native garden plants of the week

  To learn about the plants chosen for our native pollinator garden, 

scroll through the information below.  Many of the plants have been added to our grounds.
More plantings will happen next spring!

  • Little bluestem

    Little Bluestem (schizachyrium scoparium) is a highly ornamental native grass prized for its blue-green leaf color and upright form. The foliage provides excellent color all season-long and creates the perfect backdrop for prairie flowers. Little Bluestem is a host plant for numerous skipper butterflies.

  • sand lovegrass

    Sand lovegrass (eragrostis trichodes) is a North American native, inhabiting sandy prairies in the Central and Southern Great Plains. It’s ability to grow quickly with a minimum of moisture on sandy, eroded terrain has made it a star in the field of erosion prevention.

  • mountain ninebark

    Native to the western United States, Mountain Ninebark (physocarpus monogynusis) is a hardy shrub. Clusters of white, fragrant spirea-like flowers bloom in late spring. Deep green leaves turn yellow in the fall. Bark exfoliates cinnamon-brown and tan, adding winter interest to the landscape.

  • wood lily

    Wood Lily (Lilium philadelphicum) is a smaller Lily, reaching only a foot in height, and has funnel-shaped, red-orange petals with brown spots near the base. Wood Lily grows in prairies as well as open woods. The nectar and pollen of the lily attract bees, hummingbirds and larger butterflies.

  • Prairie Smoke, pink plume avens

    Geum triflorum is a native North American perennial commonly called Prairie Smoke, for the appearance of the wispy seedheads. Unfortunately, it has become rather rare over much of its range, out-competed by naturalized invaders and eliminated by development. Native Americans used this plant for medicinal purposes.

  • Rocky mountain columbine

    Rocky Mountain Columbine (aquilegia caerulea) is planted for its beautiful blue and white flowers. Native to the higher elevations of the intermountain West, is best suited to mountain gardens and areas of the West with cool nights. It attracts hummingbirds and pollinators.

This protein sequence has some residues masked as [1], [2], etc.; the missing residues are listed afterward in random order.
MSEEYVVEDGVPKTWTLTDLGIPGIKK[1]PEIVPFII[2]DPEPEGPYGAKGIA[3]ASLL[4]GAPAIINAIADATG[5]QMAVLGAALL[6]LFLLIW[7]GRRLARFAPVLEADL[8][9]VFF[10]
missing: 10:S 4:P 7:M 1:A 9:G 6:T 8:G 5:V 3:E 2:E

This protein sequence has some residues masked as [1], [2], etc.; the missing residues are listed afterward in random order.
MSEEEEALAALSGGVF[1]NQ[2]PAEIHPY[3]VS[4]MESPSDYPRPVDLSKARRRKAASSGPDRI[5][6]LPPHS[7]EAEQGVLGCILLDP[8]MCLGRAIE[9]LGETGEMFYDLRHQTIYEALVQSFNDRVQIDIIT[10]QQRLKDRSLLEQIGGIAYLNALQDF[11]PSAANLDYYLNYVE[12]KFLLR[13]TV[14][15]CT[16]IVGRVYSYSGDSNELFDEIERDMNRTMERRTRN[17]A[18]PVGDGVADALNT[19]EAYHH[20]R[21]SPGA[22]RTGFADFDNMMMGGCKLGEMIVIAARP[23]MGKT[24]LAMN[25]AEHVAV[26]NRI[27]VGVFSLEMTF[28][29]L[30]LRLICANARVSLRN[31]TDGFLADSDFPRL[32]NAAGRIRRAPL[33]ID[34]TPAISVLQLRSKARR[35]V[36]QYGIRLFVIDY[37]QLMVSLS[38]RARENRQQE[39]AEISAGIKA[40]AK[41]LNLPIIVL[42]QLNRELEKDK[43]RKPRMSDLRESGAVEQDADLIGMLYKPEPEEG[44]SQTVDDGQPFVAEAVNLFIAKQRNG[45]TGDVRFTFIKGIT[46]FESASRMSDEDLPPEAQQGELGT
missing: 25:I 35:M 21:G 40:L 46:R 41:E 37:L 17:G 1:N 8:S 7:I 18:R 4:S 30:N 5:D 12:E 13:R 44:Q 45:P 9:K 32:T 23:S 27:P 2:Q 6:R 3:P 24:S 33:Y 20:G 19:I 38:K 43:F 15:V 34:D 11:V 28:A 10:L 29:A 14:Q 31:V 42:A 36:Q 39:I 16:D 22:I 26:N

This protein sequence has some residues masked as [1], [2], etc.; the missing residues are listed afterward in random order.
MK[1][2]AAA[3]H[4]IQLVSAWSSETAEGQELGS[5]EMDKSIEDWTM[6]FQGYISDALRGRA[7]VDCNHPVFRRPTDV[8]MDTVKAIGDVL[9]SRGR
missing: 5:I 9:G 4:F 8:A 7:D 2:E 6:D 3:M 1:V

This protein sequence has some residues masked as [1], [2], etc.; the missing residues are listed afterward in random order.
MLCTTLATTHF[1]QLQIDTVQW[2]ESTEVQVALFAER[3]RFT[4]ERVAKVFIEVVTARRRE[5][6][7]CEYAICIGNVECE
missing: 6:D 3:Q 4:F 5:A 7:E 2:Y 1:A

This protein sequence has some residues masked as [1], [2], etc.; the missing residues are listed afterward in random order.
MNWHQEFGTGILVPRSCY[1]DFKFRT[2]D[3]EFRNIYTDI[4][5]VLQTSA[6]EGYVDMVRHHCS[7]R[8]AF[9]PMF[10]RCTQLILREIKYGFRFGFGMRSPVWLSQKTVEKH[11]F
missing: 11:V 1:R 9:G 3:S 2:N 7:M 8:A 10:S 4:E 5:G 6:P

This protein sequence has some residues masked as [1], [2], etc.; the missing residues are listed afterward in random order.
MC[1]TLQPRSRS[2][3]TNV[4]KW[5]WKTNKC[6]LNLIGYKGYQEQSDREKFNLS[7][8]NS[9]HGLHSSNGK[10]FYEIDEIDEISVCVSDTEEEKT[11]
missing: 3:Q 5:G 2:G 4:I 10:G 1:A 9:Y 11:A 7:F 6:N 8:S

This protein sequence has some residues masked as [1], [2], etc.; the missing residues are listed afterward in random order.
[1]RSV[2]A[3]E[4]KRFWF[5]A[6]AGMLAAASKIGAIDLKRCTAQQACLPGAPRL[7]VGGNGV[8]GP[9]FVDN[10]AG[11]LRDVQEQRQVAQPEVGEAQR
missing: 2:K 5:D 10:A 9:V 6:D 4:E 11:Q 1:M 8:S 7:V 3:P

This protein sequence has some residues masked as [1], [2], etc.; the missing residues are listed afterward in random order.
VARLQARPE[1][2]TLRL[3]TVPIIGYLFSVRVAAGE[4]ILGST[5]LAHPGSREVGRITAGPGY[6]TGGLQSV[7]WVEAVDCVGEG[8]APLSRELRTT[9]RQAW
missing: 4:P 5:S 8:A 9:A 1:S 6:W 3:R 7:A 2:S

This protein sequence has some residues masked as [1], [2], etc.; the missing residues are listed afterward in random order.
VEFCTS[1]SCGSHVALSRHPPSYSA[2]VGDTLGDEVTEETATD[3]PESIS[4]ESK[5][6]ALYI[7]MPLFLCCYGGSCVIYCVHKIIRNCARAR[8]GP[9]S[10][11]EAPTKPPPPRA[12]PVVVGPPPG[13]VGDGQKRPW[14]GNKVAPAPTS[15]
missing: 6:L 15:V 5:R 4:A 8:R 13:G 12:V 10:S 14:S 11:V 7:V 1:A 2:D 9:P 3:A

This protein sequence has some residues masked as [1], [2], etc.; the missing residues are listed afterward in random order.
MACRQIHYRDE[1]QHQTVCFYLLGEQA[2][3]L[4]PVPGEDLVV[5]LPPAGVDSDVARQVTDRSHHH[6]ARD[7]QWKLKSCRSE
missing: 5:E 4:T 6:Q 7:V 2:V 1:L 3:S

• appalachian sedge

    Appalachian Sedge (carex appalachica) is a native grass-like plant with thin, fine-textured leaf blades. It is an outstanding choice for use as an attractive grassy groundcover for shade and heavy shade areas and is low-water tolerant.

  • mock bearberry manzanita

    Mock Bearberry Manzanita (Arctostaphylos × coloradensis) is a native broadleaf evergreen shrub from western Colorado. Waxy, urn-shaped, white flowers produce small red berries on established plants. 

  • heartleaf arnica

    Heartleaf Arnica (Arnica cordifolia) is in the sunflower family, known by the common name heartleaf arnica. It is native to western North America and supports butterflies and moths.

  • small-leaf pussytoes

    Small-leaf pussytoes (Antennaria parvifolia) is a mat-forming wildflower found in dry, open areas. A low growing western native, this plant produces flowers that attract pollinators, specifically painted lady butterflies. Flowers are followed by fluffy seeds.

  • common harebell

    Common harebell (Campanula rotundifolia) is a clump-forming perennial wildflower, bearing pretty bell-shaped blooms on tall, erect stems from summer to autumn. Although a natural meadow plant, it’s ideal for growing in wildlife-friendly planting schemes.